Really, the bad news isn't all that bad. The only change that may be a problem is the reduction of how the Pell is figured. This will make it a little harder for people to qualify for as much Pell as they did the previous year. So, even though the Pell stays at the same level, it won't be as easy for some students to get. We'll see how the year goes.

Monday, January 23, 2012

Entrance and Exit Counseling

Entrance and Exit Counseling are requirements for anyone taking out a federal student loan. Even if you've had one before, then you are required to do it again.

The purpose of Entrance and Exit Counseling is so that you understand how your loans work before you run into a problem. Entrance Counseling is required for your loan to even go through at the beginning of your loan. This is because you still have time to decide not to take out the loan if you understand the loan better in the Entrance Counseling process and decide you don't want it. Exit Counseling is required before you graduate from your program because you should know what to expect before you are out in the real world. If you drop from your program, Exit Counseling is still a requirement for you to complete.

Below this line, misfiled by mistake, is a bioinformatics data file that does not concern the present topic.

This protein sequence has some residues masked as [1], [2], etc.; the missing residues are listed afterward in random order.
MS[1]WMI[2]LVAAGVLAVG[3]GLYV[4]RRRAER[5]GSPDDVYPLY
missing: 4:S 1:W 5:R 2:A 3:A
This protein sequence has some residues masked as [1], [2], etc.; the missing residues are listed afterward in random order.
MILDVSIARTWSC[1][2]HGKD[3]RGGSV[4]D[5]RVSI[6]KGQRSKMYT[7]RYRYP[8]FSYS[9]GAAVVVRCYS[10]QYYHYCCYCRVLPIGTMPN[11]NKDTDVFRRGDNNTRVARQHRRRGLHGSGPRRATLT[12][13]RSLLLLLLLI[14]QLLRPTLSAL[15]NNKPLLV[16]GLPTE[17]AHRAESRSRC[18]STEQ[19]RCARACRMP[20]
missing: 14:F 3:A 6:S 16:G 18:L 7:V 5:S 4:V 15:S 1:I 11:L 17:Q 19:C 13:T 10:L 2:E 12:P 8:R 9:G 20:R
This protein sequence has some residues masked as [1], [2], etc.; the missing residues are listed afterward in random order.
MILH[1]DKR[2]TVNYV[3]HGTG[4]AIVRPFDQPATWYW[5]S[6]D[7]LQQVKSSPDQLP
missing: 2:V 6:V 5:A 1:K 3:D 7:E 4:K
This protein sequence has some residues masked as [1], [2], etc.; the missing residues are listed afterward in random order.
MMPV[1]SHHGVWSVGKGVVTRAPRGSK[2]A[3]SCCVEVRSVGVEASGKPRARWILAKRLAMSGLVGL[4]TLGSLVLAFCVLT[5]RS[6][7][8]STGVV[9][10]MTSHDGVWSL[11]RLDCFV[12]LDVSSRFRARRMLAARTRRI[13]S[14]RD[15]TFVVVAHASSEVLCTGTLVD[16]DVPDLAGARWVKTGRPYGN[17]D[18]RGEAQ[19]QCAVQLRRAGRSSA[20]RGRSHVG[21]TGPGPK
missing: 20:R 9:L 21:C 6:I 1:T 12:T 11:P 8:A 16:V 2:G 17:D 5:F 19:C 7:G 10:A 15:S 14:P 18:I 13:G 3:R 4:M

Many schools allow you to complete Entrance and Exit Counseling online. Some schools choose to do Entrance and Exit Counseling in person as a group. The purpose of this is to allow people to ask questions instead of just clicking buttons without actually reading or understanding your loans. Either way that it's done, it's still required. Many schools even require you complete exit counseling in order to graduate. So, it's important that you do that.

Monday, January 16, 2012

Consolidation